To assemble, cut the cream puff ring in half. With a pastry bag filled with a #4 star tip, pipe 2 rims of pastry cream around the bottom ring half. Fill the space between the 2 rims with the mulberries. Using the same pastry bag and tip (no need to clean), pipe large decorative dollops of plains whipped cream every 2 inches on top of the berries and pastry cream. Fill the gaps with the same size dollops of berry-flavored whipped cream and set the top half of the ring on top of the 2-flavored whipped cream layer. Dust with powered sugar and serve. Mulberry turnover cookies (Makes 18) 2 cups flour 3 tablespoons sugar 1 1/2 sticks lightly salted butter, cut into small pieces 1/2 teaspoon salt 1 teaspoon grated lemon rind 3 hard-cooked egg yolks, cold, rubbed through a sieve 2 raw egg whites 1 egg, beaten, for egg wash

Preheat oven to 375 degrees. Put all ingredients except the egg whites and whole egg in a mixing bowl and work them together quickly with the fingers, mashing the butter into the flour and then rubbing it between your palms until the mixture resembles coarse cornmeal. Add the egg whites and work the dough into a ball. Enclose in foil or plastic wrap and refrigerate until ready to use. Roll the dough to a thickness of 1/8 inch on a liberally floured board. It will crack -- just push the dough back together. Run a spatula underneath to free it from the board and remove excess flour. Cut into 3-by-3-inch squares, place 4 or 5 mulberries in the middle of each, moisten the edges and fold into triangles. Brush each turnover cookie with the beaten egg and bake about 25 minutes or until golden brown. VIENNESE MULBERRY SHORTBREAD (10 servings) 1 batch turnover cookie dough) recipe above) 1/2 cup mulberry or other berry jam 3 egg whites 1/2 cup granulated sugar 1 cup fresh mulberries Confectioners' sugar for dusting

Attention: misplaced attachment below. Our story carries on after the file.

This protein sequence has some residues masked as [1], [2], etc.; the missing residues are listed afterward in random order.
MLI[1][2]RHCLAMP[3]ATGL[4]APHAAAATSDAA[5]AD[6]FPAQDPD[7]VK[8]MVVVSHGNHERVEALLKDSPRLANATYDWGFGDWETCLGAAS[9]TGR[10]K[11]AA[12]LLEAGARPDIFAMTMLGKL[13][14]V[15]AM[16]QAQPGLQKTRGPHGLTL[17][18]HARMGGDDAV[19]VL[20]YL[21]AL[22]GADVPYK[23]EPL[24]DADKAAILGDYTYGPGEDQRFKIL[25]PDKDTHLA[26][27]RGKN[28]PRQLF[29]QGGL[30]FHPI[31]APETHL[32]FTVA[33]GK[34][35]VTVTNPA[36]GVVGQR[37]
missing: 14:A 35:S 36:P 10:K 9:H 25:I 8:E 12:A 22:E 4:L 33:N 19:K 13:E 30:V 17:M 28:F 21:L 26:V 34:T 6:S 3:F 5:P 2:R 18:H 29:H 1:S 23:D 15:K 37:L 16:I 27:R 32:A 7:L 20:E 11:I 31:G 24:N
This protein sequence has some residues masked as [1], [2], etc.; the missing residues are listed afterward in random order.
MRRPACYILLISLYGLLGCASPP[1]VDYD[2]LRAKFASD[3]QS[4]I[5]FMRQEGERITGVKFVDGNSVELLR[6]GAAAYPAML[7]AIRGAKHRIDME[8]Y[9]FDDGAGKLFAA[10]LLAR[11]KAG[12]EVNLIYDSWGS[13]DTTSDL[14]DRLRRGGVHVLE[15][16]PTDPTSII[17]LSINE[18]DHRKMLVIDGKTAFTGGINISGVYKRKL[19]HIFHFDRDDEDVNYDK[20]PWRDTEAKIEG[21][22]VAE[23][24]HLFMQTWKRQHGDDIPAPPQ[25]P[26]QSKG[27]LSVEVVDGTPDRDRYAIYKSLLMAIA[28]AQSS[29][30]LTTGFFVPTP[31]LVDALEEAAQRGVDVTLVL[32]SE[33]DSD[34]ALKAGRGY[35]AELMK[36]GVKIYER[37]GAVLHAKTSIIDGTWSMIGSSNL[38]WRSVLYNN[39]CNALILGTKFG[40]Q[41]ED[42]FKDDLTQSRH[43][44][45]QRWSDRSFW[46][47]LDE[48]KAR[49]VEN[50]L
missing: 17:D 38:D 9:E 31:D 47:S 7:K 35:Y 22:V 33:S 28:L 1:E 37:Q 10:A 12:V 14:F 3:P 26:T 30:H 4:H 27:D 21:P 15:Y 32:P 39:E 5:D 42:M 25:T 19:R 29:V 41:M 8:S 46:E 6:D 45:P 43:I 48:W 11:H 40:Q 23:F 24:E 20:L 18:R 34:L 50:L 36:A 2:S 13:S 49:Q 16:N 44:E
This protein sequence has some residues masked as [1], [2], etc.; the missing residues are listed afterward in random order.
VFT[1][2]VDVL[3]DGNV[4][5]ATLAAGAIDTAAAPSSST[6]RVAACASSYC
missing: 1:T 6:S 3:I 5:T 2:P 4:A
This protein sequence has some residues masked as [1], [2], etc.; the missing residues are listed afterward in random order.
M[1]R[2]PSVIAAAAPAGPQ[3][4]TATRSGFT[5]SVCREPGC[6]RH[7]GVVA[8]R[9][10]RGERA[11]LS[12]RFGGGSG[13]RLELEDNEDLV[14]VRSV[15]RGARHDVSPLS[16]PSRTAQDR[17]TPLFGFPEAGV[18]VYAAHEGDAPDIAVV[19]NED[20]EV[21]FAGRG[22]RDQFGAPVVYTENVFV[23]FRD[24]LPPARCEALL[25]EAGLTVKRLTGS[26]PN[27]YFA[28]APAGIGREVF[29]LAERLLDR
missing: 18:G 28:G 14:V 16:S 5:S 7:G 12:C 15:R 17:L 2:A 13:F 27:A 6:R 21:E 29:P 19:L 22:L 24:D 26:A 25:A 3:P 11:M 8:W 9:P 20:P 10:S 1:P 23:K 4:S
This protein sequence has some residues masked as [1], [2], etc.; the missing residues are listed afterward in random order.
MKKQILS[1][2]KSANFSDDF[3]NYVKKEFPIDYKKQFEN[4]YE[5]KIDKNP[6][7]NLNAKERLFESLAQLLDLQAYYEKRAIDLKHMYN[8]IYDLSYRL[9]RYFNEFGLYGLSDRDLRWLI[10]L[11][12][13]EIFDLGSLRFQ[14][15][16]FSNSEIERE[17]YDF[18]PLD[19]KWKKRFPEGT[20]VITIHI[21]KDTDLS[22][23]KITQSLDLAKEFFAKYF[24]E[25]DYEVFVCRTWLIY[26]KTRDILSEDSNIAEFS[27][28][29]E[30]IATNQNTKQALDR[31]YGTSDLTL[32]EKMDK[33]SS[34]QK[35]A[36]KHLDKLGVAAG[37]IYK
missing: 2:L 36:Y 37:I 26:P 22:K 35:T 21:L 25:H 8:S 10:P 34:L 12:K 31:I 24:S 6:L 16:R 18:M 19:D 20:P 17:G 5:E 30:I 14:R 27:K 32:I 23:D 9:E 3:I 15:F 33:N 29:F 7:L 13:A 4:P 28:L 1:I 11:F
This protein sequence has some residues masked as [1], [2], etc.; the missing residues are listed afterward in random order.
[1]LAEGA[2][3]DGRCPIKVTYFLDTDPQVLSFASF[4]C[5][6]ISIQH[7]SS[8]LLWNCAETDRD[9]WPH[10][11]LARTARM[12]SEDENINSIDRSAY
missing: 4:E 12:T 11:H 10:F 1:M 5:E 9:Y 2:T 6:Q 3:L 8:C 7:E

Preheat oven to 375 degrees. Make 1 batch of turnover cookie dough and roll out to fit a cookie sheet. Cut in half crosswise, patch up any torn edges and bake until golden brown and firm, about 15 minutes. Remove from oven and turn up oven to 550 degrees. Smear 1 half of the baked cookie dough with jam and invert the other half on top. Its flat side should face up. Whip 3 egg whites until they form soft peaks. Add the sugar gradually while whipping. When stiff, fold in the cup of mulberries. Smear this meringue over the shortbread with a spatula, lifting it periodically to form soft peaks. Place in 550-degree oven for 3 to 5 minutes or until the meringue has browned to the desired color. Remove, let cool and sprinkle with confectioners' sugar. Serve. MULBERRY SAUCE (Makes about 2 cups)

Use on pancakes, waffles, french toast and ice cream. 1/2 cup sugar 2 teaspoons cornstarch Dash of salt 1/2 cup water 2 cups mulberries* 1 teaspoon lemon juice 1/2 teaspoon grated lemon rind (optional)

Mix sugar and cornstarch together and add to the salt and water. Bring slowly to a boil, stirring. Add the mulberries, lemon juice and rind. Boil 2 minutes to cool.

*Note: Any berry sauce can be made this way, simply substitute your favorite berry. MULBERRY JAM OR JELLY (Makes 2 pints) 2 cups red berries (unripe) 2 cups purple berries 1/4 cup water 1 tablespoon lemon juice 2 cups sugar 1 envelope liquid fruit pectin

For jelly, simmer the fruit with the water for 10 minutes. Strain through a jelly bag, taking care not to squeeze if clear jelly is desired. Otherwise, squeeze away. Add the lemon juice and sugar to the liquid and return to boil, stir in the pectin, boil 1 minute. Pour into clean jars and let cool 5 minutes before pouring on paraffin.

For jam, bring berries, water, lemon juice and sugar to a boil. Add pectin, boil 1 minute and cool. Do not bottle the jam until it has cooled almost to room temperature; otherwise the fruit will float to the top of the jars.